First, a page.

Insight from Joe Hammel

Real Estate Depreciation

What is Depreciation in Real Estate?

We will try to keep this simple and concise. Which, consequently, may leave out a few details and the math won’t be perfect. However, it should be easier to understand the definition.

Real estate depreciation example

Let’s say you buy a house for $100k.

You then allocate 90% of the price be the value of the building and 10% be the value of the land it sits on. This percentage is calculated by a CPA who will discuss and decide on the purposes of the depreciation schedule.

Then, you can depreciate 90% of $100k over 27.5 years. Where does 27.5 years come from? It's the amount set by the fed for residential.

As an equation, it would look like this: $90,000/27.5 years = $3,273.

$3,273 would be the “paper loss” or depreciation each year.

I know this is a lot of numbers being thrown your way but bear with us. Let's say $5k of income is made from that property over a year. However, in depreciation alone, it shows a $3,273 loss bringing down the income to $1,727. Taxes will only be paid on the $1727. 

In other words: A massive tax break. 

An extended look at depreciation recapture

Let's fast forward the previous example 5 years. That's $16,365 you’ve taken as depreciation and essentially income that doesn't require taxes to be paid on.

Now, say at the end of 5 years you decide to SELL.

After 5 years, the property is worth $120k. It might seem that when you sell the property for $120k after buying it for $100k, you profited $20k and would need to pay long-term capital gains tax on the $20k in profit.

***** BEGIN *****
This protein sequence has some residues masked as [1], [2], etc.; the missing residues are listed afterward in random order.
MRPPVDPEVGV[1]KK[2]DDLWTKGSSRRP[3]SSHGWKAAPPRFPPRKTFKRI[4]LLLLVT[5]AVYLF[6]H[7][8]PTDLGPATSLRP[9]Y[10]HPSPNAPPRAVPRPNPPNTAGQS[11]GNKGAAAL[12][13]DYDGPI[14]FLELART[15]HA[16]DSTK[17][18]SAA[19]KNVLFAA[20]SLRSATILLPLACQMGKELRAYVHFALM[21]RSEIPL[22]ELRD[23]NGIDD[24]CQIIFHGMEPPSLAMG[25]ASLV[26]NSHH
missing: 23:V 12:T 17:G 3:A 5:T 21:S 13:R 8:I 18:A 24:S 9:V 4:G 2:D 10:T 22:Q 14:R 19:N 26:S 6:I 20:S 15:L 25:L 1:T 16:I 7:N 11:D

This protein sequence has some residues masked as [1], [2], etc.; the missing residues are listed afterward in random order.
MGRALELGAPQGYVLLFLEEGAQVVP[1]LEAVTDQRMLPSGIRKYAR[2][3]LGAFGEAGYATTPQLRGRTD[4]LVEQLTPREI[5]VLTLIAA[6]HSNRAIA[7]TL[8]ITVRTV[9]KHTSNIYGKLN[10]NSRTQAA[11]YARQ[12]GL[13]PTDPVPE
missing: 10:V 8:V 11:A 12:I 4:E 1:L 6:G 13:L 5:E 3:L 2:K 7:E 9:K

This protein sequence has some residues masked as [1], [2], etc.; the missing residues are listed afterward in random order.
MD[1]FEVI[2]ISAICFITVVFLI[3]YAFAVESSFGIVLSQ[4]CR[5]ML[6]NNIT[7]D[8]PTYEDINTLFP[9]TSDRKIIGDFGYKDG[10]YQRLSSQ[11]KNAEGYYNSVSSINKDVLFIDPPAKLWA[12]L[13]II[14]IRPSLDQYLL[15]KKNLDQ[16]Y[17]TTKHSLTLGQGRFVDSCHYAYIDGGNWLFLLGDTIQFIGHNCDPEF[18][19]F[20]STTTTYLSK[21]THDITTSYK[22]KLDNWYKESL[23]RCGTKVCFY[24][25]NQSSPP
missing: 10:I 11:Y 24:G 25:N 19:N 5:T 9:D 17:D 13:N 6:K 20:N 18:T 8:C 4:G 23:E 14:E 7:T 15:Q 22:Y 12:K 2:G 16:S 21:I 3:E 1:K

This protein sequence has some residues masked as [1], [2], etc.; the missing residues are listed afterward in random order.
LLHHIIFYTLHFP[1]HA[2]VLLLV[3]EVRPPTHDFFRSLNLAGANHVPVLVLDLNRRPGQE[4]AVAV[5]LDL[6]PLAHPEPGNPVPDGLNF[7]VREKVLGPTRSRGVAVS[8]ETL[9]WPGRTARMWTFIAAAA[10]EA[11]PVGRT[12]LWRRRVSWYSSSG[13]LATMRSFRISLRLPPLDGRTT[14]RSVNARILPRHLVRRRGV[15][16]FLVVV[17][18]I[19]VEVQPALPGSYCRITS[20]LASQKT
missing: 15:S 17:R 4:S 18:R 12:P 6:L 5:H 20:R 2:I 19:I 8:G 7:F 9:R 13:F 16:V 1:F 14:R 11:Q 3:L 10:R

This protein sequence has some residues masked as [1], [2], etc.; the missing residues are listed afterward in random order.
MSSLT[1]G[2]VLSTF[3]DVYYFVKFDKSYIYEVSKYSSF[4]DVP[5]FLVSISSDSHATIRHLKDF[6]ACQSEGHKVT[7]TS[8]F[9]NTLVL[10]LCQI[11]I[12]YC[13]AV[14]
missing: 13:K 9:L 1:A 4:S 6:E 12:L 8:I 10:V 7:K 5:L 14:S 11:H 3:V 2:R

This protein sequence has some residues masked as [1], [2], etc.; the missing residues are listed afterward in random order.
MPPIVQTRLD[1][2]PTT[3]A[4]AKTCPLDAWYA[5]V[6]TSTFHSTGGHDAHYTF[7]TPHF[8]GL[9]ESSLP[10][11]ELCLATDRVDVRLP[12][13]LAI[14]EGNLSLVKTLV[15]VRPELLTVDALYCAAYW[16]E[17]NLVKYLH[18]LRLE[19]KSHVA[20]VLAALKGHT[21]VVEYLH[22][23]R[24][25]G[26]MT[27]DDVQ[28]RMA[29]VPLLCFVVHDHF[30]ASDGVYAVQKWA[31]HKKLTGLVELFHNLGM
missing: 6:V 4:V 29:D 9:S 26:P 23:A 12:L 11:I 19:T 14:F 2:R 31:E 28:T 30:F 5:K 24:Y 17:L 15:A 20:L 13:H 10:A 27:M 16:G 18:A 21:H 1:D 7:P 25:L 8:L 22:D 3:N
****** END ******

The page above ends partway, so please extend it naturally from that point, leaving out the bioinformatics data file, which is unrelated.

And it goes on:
However, because of depreciation recapture, the government in layman's terms says, “Oh, no! Since you’re deciding to sell, we want you to repay and “recapture” the taxes you avoided through depreciation." Therefore, you need to add that $16,365 back into the equation. This is called adjusting the cost basis.

Basically, for tax purposes and explanation purposes, that $16,365 is subtracted from the original purchase price. Instead of it being the property was bought for $100k, now it’s like you bought the property $83,635.

Therefore, when you sell for $120k, a much larger profit will be shown. Now, taxes will need to be paid on that $16,365 that wasn't paid for the past 5 years.

This is WHY people do 1031 tax exchanges. Essentially when you do a 1031 tax exchange, you can sell the property, immediately buy another property, and avoid the depreciation “recapture”. Don't worry, FIRE Realty is going to cover 1031 exchanges in another blog post. Stay tuned! 

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